Excluding Internet service, American consumers seem to be happier with telecommunications services and technologies than they were a year ago.
"But none of these services is doing a particularly good job compared to all of the other industries that households typically purchase and consume from," noted David VanAmburg, director of the American Consumer Satisfaction Index. "They tend to be among the lowest scoring industries in the ACSI."
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Why is that?
It has a lot to do with our expectations of the technology we buy and the fact that companies don't always deliver what they promise.
"When you have problems with reliability and you're paying a high price for it, that tends to really dampen customer satisfaction," VanAmburg said.
For the first time in three years, customer satisfaction for cable, satellite and fiber-optic television providers went up. The 3 percent gain gives this segment of the industry an overall score of 68. Even so, it's still the third worst of the 43 industries in the ACSI survey.
"It's definitely a more reliable service overall than Internet access, but there are issues with interruptions, outages and channels not being available," VanAmburg said.
Customers, who often pay as much for TV service as they do for their home energy bills each month, don't like it when a favorite channel gets yanked. This typically happens when the program suppliers and the service providers argue over compensation.
Fiber-optic and satellite services had the best marks for customer satisfaction in this group. They had an average score of 72, significantly higher than the overall score of 63 for cable service.
Verizon's FiOS stayed in first place (73). DIRECTV (72) and AT&T U-verse (71) which both saw strong gains in the last year are close behind. DISH Network (70) also scored above average.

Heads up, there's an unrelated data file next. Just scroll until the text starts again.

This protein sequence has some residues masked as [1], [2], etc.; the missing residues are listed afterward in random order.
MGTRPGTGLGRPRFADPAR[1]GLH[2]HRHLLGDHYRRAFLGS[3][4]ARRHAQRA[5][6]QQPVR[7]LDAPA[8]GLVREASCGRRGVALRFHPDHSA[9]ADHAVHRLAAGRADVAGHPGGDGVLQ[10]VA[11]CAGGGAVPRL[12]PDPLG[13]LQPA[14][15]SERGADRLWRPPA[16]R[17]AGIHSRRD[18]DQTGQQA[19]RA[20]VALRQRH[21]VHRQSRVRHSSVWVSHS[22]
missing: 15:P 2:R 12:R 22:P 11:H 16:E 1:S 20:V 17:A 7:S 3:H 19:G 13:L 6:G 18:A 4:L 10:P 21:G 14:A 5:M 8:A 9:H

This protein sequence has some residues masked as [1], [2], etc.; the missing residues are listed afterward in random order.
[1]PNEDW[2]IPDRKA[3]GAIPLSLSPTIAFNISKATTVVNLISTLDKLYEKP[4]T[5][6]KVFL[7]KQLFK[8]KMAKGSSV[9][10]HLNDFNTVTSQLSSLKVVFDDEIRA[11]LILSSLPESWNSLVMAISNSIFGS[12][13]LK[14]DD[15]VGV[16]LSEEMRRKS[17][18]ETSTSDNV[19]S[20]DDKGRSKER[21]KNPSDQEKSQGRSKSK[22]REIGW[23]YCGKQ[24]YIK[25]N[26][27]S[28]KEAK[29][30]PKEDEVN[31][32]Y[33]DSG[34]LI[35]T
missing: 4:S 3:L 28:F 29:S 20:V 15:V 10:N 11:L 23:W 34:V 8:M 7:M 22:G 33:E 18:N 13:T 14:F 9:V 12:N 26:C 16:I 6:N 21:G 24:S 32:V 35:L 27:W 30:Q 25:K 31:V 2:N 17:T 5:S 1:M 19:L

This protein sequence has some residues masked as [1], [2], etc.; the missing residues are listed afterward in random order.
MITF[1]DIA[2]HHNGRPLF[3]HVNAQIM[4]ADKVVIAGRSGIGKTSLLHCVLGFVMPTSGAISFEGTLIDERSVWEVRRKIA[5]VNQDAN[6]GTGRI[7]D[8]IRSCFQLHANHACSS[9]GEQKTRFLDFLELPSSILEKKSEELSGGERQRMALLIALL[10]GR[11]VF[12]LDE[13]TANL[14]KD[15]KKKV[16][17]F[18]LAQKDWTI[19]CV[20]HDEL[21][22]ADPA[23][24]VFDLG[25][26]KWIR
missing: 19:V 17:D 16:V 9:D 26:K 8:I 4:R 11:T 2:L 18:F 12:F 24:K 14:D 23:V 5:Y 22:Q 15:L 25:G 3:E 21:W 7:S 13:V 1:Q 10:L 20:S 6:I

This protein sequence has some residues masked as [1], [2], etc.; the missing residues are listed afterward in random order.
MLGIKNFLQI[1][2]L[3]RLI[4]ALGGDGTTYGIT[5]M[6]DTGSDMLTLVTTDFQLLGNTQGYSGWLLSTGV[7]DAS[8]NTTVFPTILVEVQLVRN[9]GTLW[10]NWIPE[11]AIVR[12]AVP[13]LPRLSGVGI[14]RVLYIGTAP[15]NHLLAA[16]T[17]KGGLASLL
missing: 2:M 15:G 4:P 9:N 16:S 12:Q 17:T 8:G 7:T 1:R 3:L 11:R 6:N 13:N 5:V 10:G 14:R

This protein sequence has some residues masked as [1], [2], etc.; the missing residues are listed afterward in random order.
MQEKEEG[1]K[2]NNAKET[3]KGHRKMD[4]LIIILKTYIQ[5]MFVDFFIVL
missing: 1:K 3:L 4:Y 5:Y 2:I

Most cable companies did better in 2013, but they're all below average. Cox Communications was the top-rated cable provider (65), followed by Charter Communications (64) up 8 percent from 2012, and Comcast (63). Time Warner was the only cable company to have a lower score this year. It dropped 5 percent to an industry low of 60.
Wireless service and cell phones
After two years of declining customer satisfaction scores, the wireless industry had a gain of nearly 3 percent. Even though the score of 72 is a 10-year high, wireless service remains well below the national ACSI average.
Wireless carriers have spent a lot of money to improve their networks and it appears customers have noticed. Coverage is getting better and dropped calls are less of an issue. Data speeds, while still not great, are improving.
But customers really don't like contracts with cancellation fees which make it harder to switch companies.
Verizon topped the list of the major wireless carriers (73), followed by Sprint (71) and AT&T (70). The only company in this group to see customer satisfaction drop was T-Mobile at 68.
Even though the land-line phone business continues to lose customers, people gave fixed-wire telephone service better marks for reliability and clarity of calls than wireless.
One bright spot for the industry: smartphones. People like the advanced features and ever-growing universe of apps, but battery life remains an irritant.
It's no surprise that Apple dominates this category with a score of 81, although that's a 2 percent drop from last year. Motorola (77) is second. Samsung jumped to 76 after launching its popular Galaxy S III, the same score as Nokia. The rest of the pack: HTC (72), LG (71) which both dropped from last year, and Blackberry in last place at 69.
Satisfaction for both desktop and laptop computers has dropped, down to 76. Microsoft, the giant in this industry, fell back 1 percent to 74.
Even though some have criticized Windows 8 for its redesign of the user interface, it "does not appear to have seriously dampened customer satisfaction" with Microsoft, the report said. Of course, the much-anticipated Windows 8 didn't help satisfaction either.
Can you hear me?
If the information sector wants to grow, companies need to listen to their customers and give them what they want, if possible.
"People want faster and better," VanAmburg said. "And we expect the network providers to deliver that."